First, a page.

Worse still, the law does not make provision for a Premier and party leader ousted by cabinet or caucus, for a Premier who dies in office, for a Premier who is dismissed by the Lieutenant Governor, or for a Premier who becomes incapacitated.[5] The law could have avoided this ambiguity and the problematic omission of dismissal and death in office by remaining silent on the outgoing Premier and the manner of his or her resignation or dismissal, and instead focus exclusively on the incoming Premier. For instance, the law could have specified that “upon a change in Premier,” the new Premier give certain advice. While this would still be unconstitutional, it would at least maintain the virtue of covering a greater array of possible situations.

On 22 January 2014, Kathy Dunderdale announced that she would resign as Premier of Newfoundland and Labrador. Normally, the outgoing Premier would not formally tender her resignation until after the party had held a leadership convention and elected a new leader. But the Progressive Conservative Party of Newfoundland and Labrador took the unusual step of forcing Kathy Dunderdale’s immediate resignation as party leader, and therefore also as premier, so that the Lieutenant Governor could appoint the Finance Minister, Tom Marshall, as “Interim Premier.” Marshall has indicated that he will only serve as Premier for “a few months,” after which he will resign the leader of the Progressive Conservative Party and the premiership in favour of whomever the party selects as its new leader. That leadership convention, originally scheduled for July 2014, was delayed until September 2014.[6] On 13 September 2014, the Progressive Conservative Party elected Paul Davis as leader[7]; after a transition of 13 days, Marshall resigned, and the Lieutenant Governor appointed Paul Davis as Premier.[8]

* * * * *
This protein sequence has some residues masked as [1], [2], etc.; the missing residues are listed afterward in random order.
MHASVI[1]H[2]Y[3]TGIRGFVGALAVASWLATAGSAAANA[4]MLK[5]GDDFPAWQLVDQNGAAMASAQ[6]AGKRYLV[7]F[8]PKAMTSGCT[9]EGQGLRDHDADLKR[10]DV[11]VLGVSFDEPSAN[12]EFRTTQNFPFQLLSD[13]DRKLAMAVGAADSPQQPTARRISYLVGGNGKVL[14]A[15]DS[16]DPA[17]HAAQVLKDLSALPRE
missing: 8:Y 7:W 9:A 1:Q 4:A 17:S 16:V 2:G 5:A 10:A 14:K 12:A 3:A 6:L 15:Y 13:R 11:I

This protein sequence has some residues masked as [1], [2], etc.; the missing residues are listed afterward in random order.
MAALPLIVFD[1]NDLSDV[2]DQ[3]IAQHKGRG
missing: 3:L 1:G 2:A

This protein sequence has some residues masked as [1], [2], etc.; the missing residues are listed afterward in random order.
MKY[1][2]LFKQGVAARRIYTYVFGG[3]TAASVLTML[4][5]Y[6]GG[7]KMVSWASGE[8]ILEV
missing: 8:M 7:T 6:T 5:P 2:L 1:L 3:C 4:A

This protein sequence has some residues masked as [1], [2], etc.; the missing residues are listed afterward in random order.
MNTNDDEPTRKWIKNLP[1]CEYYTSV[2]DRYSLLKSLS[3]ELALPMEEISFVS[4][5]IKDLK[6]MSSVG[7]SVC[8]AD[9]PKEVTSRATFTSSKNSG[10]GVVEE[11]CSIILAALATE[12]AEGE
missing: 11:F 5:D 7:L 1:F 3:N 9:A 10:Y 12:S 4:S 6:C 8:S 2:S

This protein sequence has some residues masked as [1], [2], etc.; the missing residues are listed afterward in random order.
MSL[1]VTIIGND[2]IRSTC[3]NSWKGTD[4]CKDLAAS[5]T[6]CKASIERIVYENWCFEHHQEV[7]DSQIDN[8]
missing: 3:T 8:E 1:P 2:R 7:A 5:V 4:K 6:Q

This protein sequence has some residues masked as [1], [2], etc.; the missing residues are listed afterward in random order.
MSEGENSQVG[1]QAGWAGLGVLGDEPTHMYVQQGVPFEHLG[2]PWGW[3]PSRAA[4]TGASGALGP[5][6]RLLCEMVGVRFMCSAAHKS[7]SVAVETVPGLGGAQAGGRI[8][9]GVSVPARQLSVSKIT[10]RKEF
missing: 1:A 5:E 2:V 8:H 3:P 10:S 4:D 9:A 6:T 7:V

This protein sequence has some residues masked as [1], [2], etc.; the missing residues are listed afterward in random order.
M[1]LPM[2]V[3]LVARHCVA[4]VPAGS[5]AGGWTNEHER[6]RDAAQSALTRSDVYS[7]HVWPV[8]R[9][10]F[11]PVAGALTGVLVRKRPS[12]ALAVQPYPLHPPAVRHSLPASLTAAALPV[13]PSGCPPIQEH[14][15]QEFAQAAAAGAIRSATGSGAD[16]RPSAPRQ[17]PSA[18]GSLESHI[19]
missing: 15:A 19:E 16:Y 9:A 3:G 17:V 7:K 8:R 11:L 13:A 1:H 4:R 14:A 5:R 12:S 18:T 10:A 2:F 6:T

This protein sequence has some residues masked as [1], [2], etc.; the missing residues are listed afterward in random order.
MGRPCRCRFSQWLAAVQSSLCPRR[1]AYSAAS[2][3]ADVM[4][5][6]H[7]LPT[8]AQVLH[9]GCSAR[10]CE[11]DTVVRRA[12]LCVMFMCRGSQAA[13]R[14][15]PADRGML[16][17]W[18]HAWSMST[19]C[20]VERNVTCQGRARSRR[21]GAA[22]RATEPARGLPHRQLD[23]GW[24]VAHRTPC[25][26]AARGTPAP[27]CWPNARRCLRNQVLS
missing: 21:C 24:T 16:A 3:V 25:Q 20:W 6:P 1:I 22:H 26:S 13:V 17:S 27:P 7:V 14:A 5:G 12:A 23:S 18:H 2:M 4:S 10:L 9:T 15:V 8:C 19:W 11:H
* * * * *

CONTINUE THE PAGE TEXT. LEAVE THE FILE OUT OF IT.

Section 3.1 states that a new party leader and premier must advise the Lieutenant Governor to dissolve the legislature within twelve months only if he or she is appointed “before the end of the third year following the most recent general election.” In this case, that timeframe would apply to a premier appointed before October 2014, since the last provincial general election occurred in October 2011 and the next is scheduled for October 2015. But it remains unclear whether the point of reference for this requirement hinges upon Tom Marshall’s appointment on 24 January 2014, or, rather, upon Paul Davis’s appointment on 26 September 2014. Since Tom Marshall served as “Interim Premier” for only 9 months, has Premier Davis inherited those 9 months such that he would have to advise an early dissolution within 3 months of his appointment, or, alternatively, does the timeline for this requirement reset upon his appointment and thus give him 12 months? The answers to these questions remain unambiguous and unclear because this faulty fixed-date election law did not account for all the possible types of transitions from one Ministry to another. Under the first interpretation, Premier Davis would have to advise an early dissolution by January 2015 for an election in February or March 2015. Under the second interpretation, Premier Davis could wait until September 2015 before advising the Lieutenant Governor to dissolve the current legislature – even though the law would have mandated that the next provincial general election take place in October 2015 irrespective of the date of his appointment. If the second possibility is correct, then the procedure under section 3.1 is redundant in this case because it would force the Premier to advise the Lieutenant Governor to dissolve the legislature and call an election on the timetable when the fixed-date election would have occurred anyway. I would posit that the first interpretation is correct, and that Premier Davis must advise dissolution in January 2015 because he inherited this requirement from his predecessor, Tom Marshall; Wikipedia, however, disagrees.[9]